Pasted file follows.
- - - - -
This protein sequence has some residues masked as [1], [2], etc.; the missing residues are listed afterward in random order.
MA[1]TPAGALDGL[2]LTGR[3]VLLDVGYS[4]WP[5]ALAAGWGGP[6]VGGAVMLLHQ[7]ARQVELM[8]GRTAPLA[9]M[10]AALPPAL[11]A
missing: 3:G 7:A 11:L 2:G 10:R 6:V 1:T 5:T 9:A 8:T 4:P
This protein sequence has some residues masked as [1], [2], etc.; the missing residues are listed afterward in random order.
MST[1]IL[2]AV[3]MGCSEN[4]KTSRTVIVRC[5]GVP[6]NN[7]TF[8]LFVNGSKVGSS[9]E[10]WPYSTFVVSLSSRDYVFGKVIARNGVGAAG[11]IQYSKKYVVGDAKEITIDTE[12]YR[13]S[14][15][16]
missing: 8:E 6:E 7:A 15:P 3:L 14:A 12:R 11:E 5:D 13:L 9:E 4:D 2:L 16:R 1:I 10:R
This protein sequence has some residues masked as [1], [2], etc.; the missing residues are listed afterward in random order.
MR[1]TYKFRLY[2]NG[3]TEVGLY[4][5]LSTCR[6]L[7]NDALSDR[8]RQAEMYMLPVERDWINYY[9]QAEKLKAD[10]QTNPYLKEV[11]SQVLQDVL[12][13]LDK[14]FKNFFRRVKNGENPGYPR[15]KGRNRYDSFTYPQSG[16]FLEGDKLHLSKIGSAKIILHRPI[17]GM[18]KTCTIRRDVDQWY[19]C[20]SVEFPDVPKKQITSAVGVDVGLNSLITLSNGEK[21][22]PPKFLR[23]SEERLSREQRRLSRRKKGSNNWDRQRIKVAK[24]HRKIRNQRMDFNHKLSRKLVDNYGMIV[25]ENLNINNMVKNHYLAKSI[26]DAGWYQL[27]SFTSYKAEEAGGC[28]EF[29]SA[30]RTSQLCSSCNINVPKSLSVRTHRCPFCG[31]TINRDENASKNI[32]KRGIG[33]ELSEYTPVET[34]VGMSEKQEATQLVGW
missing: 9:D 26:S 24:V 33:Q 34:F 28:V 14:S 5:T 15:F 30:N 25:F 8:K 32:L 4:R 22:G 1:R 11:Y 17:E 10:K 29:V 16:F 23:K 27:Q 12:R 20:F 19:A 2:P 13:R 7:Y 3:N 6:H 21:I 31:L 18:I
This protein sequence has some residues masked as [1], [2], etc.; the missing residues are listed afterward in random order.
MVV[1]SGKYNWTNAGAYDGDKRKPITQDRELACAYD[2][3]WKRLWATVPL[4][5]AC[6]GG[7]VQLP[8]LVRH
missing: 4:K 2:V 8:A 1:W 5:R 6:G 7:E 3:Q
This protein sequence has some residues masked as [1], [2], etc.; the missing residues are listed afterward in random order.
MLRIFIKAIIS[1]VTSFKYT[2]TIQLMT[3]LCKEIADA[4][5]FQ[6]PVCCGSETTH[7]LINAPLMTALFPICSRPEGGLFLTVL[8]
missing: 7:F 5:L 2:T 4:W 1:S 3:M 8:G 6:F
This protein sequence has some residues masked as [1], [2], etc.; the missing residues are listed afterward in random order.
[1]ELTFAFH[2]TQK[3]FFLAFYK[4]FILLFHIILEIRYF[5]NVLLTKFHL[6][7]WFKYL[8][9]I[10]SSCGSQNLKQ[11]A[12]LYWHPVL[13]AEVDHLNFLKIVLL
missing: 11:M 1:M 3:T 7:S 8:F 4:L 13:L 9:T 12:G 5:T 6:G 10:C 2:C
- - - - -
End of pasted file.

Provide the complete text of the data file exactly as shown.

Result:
This protein sequence has some residues masked as [1], [2], etc.; the missing residues are listed afterward in random order.
MA[1]TPAGALDGL[2]LTGR[3]VLLDVGYS[4]WP[5]ALAAGWGGP[6]VGGAVMLLHQ[7]ARQVELM[8]GRTAPLA[9]M[10]AALPPAL[11]A
missing: 3:G 7:A 11:L 2:G 10:R 6:V 1:T 5:T 9:A 8:T 4:P
This protein sequence has some residues masked as [1], [2], etc.; the missing residues are listed afterward in random order.
MST[1]IL[2]AV[3]MGCSEN[4]KTSRTVIVRC[5]GVP[6]NN[7]TF[8]LFVNGSKVGSS[9]E[10]WPYSTFVVSLSSRDYVFGKVIARNGVGAAG[11]IQYSKKYVVGDAKEITIDTE[12]YR[13]S[14][15][16]
missing: 8:E 6:E 7:A 15:P 3:L 14:A 12:R 11:E 5:D 13:L 9:E 4:D 2:L 16:R 1:I 10:R
This protein sequence has some residues masked as [1], [2], etc.; the missing residues are listed afterward in random order.
MR[1]TYKFRLY[2]NG[3]TEVGLY[4][5]LSTCR[6]L[7]NDALSDR[8]RQAEMYMLPVERDWINYY[9]QAEKLKAD[10]QTNPYLKEV[11]SQVLQDVL[12][13]LDK[14]FKNFFRRVKNGENPGYPR[15]KGRNRYDSFTYPQSG[16]FLEGDKLHLSKIGSAKIILHRPI[17]GM[18]KTCTIRRDVDQWY[19]C[20]SVEFPDVPKKQITSAVGVDVGLNSLITLSNGEK[21][22]PPKFLR[23]SEERLSREQRRLSRRKKGSNNWDRQRIKVAK[24]HRKIRNQRMDFNHKLSRKLVDNYGMIV[25]ENLNINNMVKNHYLAKSI[26]DAGWYQL[27]SFTSYKAEEAGGC[28]EF[29]SA[30]RTSQLCSSCNINVPKSLSVRTHRCPFCG[31]TINRDENASKNI[32]KRGIG[33]ELSEYTPVET[34]VGMSEKQEATQLVGW
missing: 9:D 26:S 24:V 33:Q 34:F 28:V 14:S 5:T 15:F 30:N 25:F 8:K 32:L 4:R 22:G 1:R 11:Y 17:E 10:K 29:V 16:F 23:K 27:Q 12:R 20:F 19:A 2:P 13:R 7:Y 3:N 6:H 21:I 31:L 18:I
This protein sequence has some residues masked as [1], [2], etc.; the missing residues are listed afterward in random order.
MVV[1]SGKYNWTNAGAYDGDKRKPITQDRELACAYD[2][3]WKRLWATVPL[4][5]AC[6]GG[7]VQLP[8]LVRH
missing: 4:K 2:V 8:A 1:W 5:R 6:G 7:E 3:Q
This protein sequence has some residues masked as [1], [2], etc.; the missing residues are listed afterward in random order.
MLRIFIKAIIS[1]VTSFKYT[2]TIQLMT[3]LCKEIADA[4][5]FQ[6]PVCCGSETTH[7]LINAPLMTALFPICSRPEGGLFLTVL[8]
missing: 7:F 5:L 2:T 4:W 1:S 3:M 8:G 6:F
This protein sequence has some residues masked as [1], [2], etc.; the missing residues are listed afterward in random order.
[1]ELTFAFH[2]TQK[3]FFLAFYK[4]FILLFHIILEIRYF[5]NVLLTKFHL[6][7]WFKYL[8][9]I[10]SSCGSQNLKQ[11]A[12]LYWHPVL[13]AEVDHLNFLKIVLL
missing: 11:M 1:M 3:T 7:S 8:F 4:L 13:L 9:T 12:G 5:T 6:G 10:C 2:C